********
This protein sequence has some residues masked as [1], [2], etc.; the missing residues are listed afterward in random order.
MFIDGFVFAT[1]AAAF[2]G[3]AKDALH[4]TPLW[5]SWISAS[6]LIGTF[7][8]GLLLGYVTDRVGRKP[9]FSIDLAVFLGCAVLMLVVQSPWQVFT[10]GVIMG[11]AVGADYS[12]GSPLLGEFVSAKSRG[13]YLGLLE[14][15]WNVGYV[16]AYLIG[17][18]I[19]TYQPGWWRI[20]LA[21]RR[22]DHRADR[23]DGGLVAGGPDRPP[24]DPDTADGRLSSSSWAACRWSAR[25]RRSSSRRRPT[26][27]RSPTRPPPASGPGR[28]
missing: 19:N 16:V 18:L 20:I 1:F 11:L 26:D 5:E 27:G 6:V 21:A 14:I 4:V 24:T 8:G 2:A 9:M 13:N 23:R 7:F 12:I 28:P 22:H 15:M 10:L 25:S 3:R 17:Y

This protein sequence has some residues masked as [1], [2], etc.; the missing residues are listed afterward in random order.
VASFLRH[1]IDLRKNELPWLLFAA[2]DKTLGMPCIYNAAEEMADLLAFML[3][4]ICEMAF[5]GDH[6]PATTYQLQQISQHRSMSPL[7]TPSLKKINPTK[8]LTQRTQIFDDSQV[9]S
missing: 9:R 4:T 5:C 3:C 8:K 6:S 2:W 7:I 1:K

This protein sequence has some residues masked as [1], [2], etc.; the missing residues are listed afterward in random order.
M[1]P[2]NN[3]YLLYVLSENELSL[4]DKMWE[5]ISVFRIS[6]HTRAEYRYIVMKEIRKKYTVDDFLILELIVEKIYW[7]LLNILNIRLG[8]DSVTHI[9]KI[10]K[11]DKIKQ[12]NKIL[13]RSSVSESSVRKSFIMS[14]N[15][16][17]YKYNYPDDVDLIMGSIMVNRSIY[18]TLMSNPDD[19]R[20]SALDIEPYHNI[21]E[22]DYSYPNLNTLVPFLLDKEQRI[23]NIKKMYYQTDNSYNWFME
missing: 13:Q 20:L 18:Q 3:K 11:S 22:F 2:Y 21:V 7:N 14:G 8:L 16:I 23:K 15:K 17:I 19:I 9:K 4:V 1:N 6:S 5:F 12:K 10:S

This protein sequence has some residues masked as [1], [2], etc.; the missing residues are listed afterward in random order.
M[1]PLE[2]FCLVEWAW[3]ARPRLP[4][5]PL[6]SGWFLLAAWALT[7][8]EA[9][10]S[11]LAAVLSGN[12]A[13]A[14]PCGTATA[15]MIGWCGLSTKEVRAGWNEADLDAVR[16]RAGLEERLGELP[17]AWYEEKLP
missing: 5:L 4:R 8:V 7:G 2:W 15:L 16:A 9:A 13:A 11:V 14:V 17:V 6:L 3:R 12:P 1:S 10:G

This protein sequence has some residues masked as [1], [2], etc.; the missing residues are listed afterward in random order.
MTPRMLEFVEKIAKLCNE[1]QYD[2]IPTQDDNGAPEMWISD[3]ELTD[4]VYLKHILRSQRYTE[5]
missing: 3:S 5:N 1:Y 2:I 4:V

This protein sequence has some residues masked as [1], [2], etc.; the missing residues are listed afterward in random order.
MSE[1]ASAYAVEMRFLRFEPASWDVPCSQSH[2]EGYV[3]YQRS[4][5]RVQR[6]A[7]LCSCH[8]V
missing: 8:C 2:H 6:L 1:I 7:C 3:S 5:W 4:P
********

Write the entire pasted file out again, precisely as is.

This protein sequence has some residues masked as [1], [2], etc.; the missing residues are listed afterward in random order.
MFIDGFVFAT[1]AAAF[2]G[3]AKDALH[4]TPLW[5]SWISAS[6]LIGTF[7][8]GLLLGYVTDRVGRKP[9]FSIDLAVFLGCAVLMLVVQSPWQVFT[10]GVIMG[11]AVGADYS[12]GSPLLGEFVSAKSRG[13]YLGLLE[14][15]WNVGYV[16]AYLIG[17][18]I[19]TYQPGWWRI[20]LA[21]RR[22]DHRADR[23]DGGLVAGGPDRPP[24]DPDTADGRLSSSSWAACRWSAR[25]RRSSSRRRPT[26][27]RSPTRPPPASGPGR[28]
missing: 19:N 16:V 18:L 20:I 1:F 11:L 26:D 5:E 27:G 6:V 21:A 14:I 4:V 24:T 8:G 2:A 9:M 13:N 23:R 7:F 12:I 28:P 22:H 15:M 10:L 25:S 3:R 17:Y

This protein sequence has some residues masked as [1], [2], etc.; the missing residues are listed afterward in random order.
VASFLRH[1]IDLRKNELPWLLFAA[2]DKTLGMPCIYNAAEEMADLLAFML[3][4]ICEMAF[5]GDH[6]PATTYQLQQISQHRSMSPL[7]TPSLKKINPTK[8]LTQRTQIFDDSQV[9]S
missing: 9:R 4:T 5:C 3:C 8:K 6:S 2:W 7:I 1:K

This protein sequence has some residues masked as [1], [2], etc.; the missing residues are listed afterward in random order.
M[1]P[2]NN[3]YLLYVLSENELSL[4]DKMWE[5]ISVFRIS[6]HTRAEYRYIVMKEIRKKYTVDDFLILELIVEKIYW[7]LLNILNIRLG[8]DSVTHI[9]KI[10]K[11]DKIKQ[12]NKIL[13]RSSVSESSVRKSFIMS[14]N[15][16][17]YKYNYPDDVDLIMGSIMVNRSIY[18]TLMSNPDD[19]R[20]SALDIEPYHNI[21]E[22]DYSYPNLNTLVPFLLDKEQRI[23]NIKKMYYQTDNSYNWFME
missing: 13:Q 20:L 18:Q 3:K 11:S 22:F 2:Y 21:V 7:N 14:G 8:L 16:I 23:K 15:K 17:I 19:I 9:K 4:V 1:N 6:S 5:F 12:K 10:S

This protein sequence has some residues masked as [1], [2], etc.; the missing residues are listed afterward in random order.
M[1]PLE[2]FCLVEWAW[3]ARPRLP[4][5]PL[6]SGWFLLAAWALT[7][8]EA[9][10]S[11]LAAVLSGN[12]A[13]A[14]PCGTATA[15]MIGWCGLSTKEVRAGWNEADLDAVR[16]RAGLEERLGELP[17]AWYEEKLP
missing: 5:L 4:R 8:V 7:G 2:W 15:L 16:A 9:A 13:A 11:V 14:V 17:V 6:L 3:R 12:P 1:S 10:G

This protein sequence has some residues masked as [1], [2], etc.; the missing residues are listed afterward in random order.
MTPRMLEFVEKIAKLCNE[1]QYD[2]IPTQDDNGAPEMWISD[3]ELTD[4]VYLKHILRSQRYTE[5]
missing: 3:S 5:N 1:Y 2:I 4:V

This protein sequence has some residues masked as [1], [2], etc.; the missing residues are listed afterward in random order.
MSE[1]ASAYAVEMRFLRFEPASWDVPCSQSH[2]EGYV[3]YQRS[4][5]RVQR[6]A[7]LCSCH[8]V
missing: 8:C 2:H 6:L 1:I 7:C 3:S 5:W 4:P